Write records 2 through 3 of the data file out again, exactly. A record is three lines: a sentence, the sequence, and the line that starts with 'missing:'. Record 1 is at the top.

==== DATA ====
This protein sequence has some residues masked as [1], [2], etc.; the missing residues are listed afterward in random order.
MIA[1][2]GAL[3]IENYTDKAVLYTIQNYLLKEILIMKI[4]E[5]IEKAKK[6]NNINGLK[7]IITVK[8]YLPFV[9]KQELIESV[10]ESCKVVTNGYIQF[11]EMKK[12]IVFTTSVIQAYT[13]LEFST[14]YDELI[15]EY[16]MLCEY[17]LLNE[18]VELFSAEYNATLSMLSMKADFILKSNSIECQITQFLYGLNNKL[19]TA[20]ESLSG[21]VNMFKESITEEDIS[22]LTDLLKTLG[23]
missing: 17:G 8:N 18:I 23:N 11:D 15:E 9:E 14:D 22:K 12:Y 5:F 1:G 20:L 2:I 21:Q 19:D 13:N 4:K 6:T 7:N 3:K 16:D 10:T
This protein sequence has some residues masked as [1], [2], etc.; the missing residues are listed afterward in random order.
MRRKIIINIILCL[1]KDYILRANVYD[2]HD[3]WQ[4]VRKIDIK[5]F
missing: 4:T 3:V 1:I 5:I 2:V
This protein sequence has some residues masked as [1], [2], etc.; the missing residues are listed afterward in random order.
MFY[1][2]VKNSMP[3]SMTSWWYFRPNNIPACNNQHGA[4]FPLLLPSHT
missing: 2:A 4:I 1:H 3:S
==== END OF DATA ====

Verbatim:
This protein sequence has some residues masked as [1], [2], etc.; the missing residues are listed afterward in random order.
MRRKIIINIILCL[1]KDYILRANVYD[2]HD[3]WQ[4]VRKIDIK[5]F
missing: 4:T 3:V 1:I 5:I 2:V
This protein sequence has some residues masked as [1], [2], etc.; the missing residues are listed afterward in random order.
MFY[1][2]VKNSMP[3]SMTSWWYFRPNNIPACNNQHGA[4]FPLLLPSHT
missing: 2:A 4:I 1:H 3:S